Galileo transformed Western knowledge, but the Catholic Church vehemently opposed his “heretical” heliocentric observations. Inspired by author Thomas Dixon, ScienceBloggers debate whether the Church’s beef with Galileo was motivated by political power or by the competing principles of science and religion. On EvolutionBlog, Jason Rosenhouse writes that while the conflict was “played out in the political arena,” it was actually ideological in nature since it pitted the Pope’s “privileged relationship with God” against science’s popular means to knowledge. On The Questionable Authority, Mike Dunford warns that “the Galileo affair was almost irreducibly complex,” but adds that when one group tries to impose its worldview on another, it’s essentially a political action. Finally, Coturnix goes a step further on A Blog Around The Clock, asserting that “every conflict is a political conflict,” and “some conflicts are also superficially about facts about the world.” Power dynamics notwithstanding, one thing’s for sure: Galileo and his telescope changed the way even Popes look at the heavens.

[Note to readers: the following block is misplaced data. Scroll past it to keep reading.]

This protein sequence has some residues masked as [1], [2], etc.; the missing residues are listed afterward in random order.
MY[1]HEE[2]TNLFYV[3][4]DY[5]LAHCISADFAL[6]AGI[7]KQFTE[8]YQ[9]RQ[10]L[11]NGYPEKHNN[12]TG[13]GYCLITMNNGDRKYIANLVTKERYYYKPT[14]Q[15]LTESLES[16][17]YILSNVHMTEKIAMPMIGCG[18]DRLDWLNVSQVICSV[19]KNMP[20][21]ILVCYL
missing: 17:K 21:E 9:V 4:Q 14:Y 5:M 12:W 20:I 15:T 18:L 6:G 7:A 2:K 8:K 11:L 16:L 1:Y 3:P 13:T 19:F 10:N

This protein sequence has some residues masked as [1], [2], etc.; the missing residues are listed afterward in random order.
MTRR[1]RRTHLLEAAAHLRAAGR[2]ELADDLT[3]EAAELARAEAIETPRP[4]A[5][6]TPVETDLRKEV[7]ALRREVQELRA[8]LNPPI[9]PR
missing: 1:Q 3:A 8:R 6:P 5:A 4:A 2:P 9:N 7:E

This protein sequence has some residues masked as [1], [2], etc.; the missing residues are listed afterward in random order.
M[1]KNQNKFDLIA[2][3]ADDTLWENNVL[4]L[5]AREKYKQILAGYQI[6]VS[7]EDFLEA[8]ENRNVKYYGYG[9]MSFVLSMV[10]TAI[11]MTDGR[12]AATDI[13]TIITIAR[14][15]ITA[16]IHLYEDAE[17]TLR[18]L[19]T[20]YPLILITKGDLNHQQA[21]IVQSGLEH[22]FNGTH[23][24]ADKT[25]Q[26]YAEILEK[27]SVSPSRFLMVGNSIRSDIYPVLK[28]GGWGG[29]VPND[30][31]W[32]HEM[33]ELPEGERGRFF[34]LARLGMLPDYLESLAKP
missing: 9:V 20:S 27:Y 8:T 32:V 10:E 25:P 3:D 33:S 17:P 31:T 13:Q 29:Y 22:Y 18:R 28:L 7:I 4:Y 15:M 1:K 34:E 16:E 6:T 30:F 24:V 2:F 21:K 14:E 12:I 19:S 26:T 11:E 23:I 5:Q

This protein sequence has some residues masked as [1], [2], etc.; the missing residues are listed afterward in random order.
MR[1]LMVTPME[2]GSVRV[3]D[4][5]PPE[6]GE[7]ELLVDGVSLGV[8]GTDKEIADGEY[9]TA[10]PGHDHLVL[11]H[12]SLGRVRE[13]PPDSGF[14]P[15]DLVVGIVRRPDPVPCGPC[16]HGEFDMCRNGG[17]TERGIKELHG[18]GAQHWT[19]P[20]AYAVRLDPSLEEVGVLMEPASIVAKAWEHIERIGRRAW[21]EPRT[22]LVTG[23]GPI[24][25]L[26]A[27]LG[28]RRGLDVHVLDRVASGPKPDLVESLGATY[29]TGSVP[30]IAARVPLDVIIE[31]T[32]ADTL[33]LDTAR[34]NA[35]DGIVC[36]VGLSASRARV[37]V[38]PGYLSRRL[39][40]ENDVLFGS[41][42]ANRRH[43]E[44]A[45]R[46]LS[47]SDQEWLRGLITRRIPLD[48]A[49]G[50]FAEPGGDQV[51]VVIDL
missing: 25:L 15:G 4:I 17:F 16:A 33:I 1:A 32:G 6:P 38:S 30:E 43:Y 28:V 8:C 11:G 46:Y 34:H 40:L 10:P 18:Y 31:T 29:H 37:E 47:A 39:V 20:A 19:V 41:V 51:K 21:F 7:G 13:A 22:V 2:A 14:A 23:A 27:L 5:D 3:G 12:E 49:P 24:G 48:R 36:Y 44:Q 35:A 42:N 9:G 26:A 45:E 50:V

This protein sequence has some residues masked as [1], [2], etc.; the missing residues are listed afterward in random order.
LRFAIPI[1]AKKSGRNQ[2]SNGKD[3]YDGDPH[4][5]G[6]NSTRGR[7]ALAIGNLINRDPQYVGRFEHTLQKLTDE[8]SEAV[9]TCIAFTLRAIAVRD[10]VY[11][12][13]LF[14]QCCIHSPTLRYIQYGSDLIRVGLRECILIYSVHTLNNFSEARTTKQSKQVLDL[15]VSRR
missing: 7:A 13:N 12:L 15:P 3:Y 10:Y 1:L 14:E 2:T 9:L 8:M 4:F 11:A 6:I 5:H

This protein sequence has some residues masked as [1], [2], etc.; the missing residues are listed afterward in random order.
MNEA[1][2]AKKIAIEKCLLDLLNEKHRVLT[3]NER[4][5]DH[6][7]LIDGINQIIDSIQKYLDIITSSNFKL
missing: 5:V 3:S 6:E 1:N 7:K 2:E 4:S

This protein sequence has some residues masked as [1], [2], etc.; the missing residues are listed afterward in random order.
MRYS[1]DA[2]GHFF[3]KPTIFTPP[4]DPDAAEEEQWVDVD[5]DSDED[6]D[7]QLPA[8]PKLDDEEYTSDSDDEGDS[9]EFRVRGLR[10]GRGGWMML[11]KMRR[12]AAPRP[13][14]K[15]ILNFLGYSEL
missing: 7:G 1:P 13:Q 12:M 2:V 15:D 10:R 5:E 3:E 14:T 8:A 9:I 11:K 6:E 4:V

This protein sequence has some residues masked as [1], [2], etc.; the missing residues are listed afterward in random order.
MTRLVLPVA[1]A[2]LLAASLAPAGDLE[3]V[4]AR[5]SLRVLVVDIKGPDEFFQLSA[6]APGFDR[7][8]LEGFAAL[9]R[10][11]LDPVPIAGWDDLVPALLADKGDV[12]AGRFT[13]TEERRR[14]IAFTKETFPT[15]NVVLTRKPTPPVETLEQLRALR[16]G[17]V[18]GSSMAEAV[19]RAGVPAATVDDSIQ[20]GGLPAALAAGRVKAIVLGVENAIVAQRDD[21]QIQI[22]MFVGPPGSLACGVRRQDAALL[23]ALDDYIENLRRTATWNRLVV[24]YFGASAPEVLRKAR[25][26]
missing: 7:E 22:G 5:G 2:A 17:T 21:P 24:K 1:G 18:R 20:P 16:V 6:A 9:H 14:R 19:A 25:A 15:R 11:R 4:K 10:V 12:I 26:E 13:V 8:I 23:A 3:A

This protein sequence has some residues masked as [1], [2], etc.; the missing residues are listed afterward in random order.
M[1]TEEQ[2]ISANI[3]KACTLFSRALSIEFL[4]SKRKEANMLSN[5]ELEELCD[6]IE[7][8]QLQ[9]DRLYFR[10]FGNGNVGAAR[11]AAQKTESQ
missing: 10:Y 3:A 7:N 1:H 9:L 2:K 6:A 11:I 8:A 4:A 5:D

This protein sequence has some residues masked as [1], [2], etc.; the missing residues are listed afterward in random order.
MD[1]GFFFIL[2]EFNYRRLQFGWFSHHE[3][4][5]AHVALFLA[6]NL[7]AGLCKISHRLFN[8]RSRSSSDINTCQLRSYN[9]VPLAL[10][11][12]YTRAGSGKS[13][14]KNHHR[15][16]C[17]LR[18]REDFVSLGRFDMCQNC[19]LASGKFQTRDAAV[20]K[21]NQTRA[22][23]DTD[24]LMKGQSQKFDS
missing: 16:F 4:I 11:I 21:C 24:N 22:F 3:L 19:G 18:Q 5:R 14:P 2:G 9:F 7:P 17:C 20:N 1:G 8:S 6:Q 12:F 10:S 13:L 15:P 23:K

Links below the fold.
- What are Science/Religion Disputes Really About? on EvolutionBlog
- When is a science/religion dispute about more than science and religion? on The Questionable Authority
- All Science vs. Religion Conflicts are Essentially and Primarily Political Conflicts on A Blog Around The Clock